4) Reason his only absolute – Fair enough. But if one holds the absolute conviction that God is real and the Bible is true, then I would argue it is unreasonable to ignore the wealth of wisdom and knowledge contained therein.

How can I believe? Faith. Again the issue of definition of terms arises. Some would argue that faith and reason are set against one another. I say it depends on your definition of each. A quick internet search shows that there are several definitions of each word, some that would be contradictory and some that are not. I define faith as “a well-grounded assurance of that for which we hope, and a conviction of the reality of things which we do not see.” Hebrews 11:1-Weymouth New Testament (emphasis mine).

Faith of this sort is used all the time. It’s how reasonable people make decisions on our future. We logically think through all the possibilities and choose the one that seems best. We then act with a well-grounded assurance that our logic will serve us well. It’s how science is conducted. Henry Reardon knew that Reardon metal was out there, even if it took him ten years to find it. That fictional example can be applied to any number of technological or medical advances. I think reason is only useful if you step out in faith and go where your reason leads you. Ayn Rand argues that a man must think. I would argue that he must also act.

In the end, I find several things about her theory attractive. Some things don’t seem to fit – she only touches briefly on children. I got the impression that she figures they must be important, but she’s not really sure why. I’m sure she’d think I ruined it by relating it to God or faith in anyway – but maybe not. Maybe she’s be glad that I’m using my own mind and not blindly accepting her view of things. Either way, I’m glad I read it. Now on to The Plague by Camus. I can tell from the first chapter it’s going to be a very different sort of a book.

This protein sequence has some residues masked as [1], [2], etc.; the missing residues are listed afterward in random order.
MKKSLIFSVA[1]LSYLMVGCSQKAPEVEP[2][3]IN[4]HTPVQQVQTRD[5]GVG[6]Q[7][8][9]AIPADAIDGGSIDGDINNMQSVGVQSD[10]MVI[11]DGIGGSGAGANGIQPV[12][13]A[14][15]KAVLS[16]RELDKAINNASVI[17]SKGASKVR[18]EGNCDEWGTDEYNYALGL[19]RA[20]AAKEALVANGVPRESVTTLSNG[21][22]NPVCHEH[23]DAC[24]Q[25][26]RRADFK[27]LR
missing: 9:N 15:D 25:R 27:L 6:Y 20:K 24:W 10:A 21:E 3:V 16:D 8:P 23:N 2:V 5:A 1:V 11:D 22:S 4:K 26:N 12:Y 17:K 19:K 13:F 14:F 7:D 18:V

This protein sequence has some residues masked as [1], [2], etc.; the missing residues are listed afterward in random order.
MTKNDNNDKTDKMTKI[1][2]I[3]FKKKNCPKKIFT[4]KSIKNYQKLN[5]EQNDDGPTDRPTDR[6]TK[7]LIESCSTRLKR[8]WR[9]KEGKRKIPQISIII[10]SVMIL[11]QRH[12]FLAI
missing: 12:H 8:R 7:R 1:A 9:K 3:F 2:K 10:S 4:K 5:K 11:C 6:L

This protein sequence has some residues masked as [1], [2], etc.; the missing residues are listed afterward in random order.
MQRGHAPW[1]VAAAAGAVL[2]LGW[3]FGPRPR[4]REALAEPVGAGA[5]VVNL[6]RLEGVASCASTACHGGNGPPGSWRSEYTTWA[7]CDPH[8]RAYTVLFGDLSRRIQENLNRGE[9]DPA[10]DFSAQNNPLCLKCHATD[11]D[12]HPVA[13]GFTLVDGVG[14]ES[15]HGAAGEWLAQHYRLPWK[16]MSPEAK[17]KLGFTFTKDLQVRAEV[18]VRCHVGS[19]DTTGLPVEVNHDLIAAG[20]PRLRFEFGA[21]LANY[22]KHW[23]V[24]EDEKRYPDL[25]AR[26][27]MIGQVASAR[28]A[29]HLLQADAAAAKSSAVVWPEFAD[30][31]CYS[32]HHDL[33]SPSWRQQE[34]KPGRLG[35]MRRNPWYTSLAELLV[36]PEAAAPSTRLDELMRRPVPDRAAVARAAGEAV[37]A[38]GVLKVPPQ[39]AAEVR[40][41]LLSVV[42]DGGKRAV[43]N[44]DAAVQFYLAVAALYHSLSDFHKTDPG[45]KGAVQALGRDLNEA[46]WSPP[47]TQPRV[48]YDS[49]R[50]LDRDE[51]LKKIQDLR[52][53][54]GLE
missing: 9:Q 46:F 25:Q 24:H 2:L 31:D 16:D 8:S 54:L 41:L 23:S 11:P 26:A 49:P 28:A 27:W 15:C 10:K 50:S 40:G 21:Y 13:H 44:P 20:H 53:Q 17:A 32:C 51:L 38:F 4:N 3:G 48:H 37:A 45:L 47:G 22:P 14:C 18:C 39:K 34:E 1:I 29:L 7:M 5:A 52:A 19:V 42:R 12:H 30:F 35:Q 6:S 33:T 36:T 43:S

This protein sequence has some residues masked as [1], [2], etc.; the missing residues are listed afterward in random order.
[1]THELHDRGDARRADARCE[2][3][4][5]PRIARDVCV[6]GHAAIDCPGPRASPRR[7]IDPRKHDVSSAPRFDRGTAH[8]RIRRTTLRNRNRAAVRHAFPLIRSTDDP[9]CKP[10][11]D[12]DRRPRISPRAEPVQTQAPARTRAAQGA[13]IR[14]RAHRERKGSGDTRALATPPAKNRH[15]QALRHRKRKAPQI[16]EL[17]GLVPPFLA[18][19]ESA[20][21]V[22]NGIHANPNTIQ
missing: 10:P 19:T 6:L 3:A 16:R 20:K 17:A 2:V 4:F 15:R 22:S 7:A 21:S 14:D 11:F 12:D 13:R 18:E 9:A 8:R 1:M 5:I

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3 Comments so far
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The largest problem with being religious and trying to be objectivist at the same time is that god is not logically deducable. A problem that I am afraid cannot be solved.

For many people, I think that in the end, they may found out that their belief in god is actually nothing but the belief in themselves and their fellow man. I see no need for the concept God, when I have myself and my belief in man. This may be called blasphemy and resentable pride on my behalf – but I take no blame for believing in my own ability, as well as the ability of others. In the end, if I am to believe in something it is in the heroic efforts of the generations before me, that has successfully brought us from the miserable state of poverty to where we are now. We may call it god if we wish, but unfortunately most people tend to use the concept god for their own purposes.